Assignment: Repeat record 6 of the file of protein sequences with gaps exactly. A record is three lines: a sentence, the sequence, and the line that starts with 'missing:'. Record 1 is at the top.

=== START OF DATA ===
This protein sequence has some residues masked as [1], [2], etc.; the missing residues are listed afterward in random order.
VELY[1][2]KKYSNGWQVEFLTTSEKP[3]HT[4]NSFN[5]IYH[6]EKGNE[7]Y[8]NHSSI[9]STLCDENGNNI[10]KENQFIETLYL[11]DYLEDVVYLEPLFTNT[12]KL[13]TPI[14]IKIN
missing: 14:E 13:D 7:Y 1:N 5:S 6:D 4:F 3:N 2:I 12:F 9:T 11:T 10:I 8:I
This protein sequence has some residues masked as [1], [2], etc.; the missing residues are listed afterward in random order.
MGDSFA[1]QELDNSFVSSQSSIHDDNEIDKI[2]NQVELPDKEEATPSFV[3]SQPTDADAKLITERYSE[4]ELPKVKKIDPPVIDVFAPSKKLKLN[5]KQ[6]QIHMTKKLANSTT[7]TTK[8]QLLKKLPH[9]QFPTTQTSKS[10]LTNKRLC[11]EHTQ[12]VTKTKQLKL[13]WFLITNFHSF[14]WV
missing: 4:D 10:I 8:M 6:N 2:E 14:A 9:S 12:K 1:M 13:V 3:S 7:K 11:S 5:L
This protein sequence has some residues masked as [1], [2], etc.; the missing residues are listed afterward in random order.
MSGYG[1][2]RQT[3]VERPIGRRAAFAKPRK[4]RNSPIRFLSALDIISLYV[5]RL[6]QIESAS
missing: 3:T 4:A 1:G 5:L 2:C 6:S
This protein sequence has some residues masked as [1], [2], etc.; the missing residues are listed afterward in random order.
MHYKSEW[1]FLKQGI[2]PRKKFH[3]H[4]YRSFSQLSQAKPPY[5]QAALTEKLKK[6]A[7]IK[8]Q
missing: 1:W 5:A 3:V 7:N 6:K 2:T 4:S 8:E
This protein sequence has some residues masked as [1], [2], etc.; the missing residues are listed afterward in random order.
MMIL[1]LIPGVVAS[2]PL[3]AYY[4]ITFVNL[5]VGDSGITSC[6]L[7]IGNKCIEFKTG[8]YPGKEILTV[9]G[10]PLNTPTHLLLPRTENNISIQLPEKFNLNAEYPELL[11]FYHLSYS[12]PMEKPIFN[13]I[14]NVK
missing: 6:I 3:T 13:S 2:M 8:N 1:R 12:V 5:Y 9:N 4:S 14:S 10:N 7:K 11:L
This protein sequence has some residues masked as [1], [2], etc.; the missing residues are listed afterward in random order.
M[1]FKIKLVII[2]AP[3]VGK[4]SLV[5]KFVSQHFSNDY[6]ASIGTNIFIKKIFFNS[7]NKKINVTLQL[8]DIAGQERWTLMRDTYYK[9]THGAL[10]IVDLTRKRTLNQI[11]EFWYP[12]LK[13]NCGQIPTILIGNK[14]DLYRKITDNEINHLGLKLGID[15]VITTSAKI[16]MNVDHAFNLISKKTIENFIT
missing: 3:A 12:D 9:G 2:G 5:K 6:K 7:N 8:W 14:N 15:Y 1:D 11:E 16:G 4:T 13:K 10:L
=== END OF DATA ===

This protein sequence has some residues masked as [1], [2], etc.; the missing residues are listed afterward in random order.
M[1]FKIKLVII[2]AP[3]VGK[4]SLV[5]KFVSQHFSNDY[6]ASIGTNIFIKKIFFNS[7]NKKINVTLQL[8]DIAGQERWTLMRDTYYK[9]THGAL[10]IVDLTRKRTLNQI[11]EFWYP[12]LK[13]NCGQIPTILIGNK[14]DLYRKITDNEINHLGLKLGID[15]VITTSAKI[16]MNVDHAFNLISKKTIENFIT
missing: 3:A 12:D 9:G 2:G 5:K 6:K 7:N 8:W 14:N 15:Y 1:D 11:E 16:G 4:T 13:K 10:L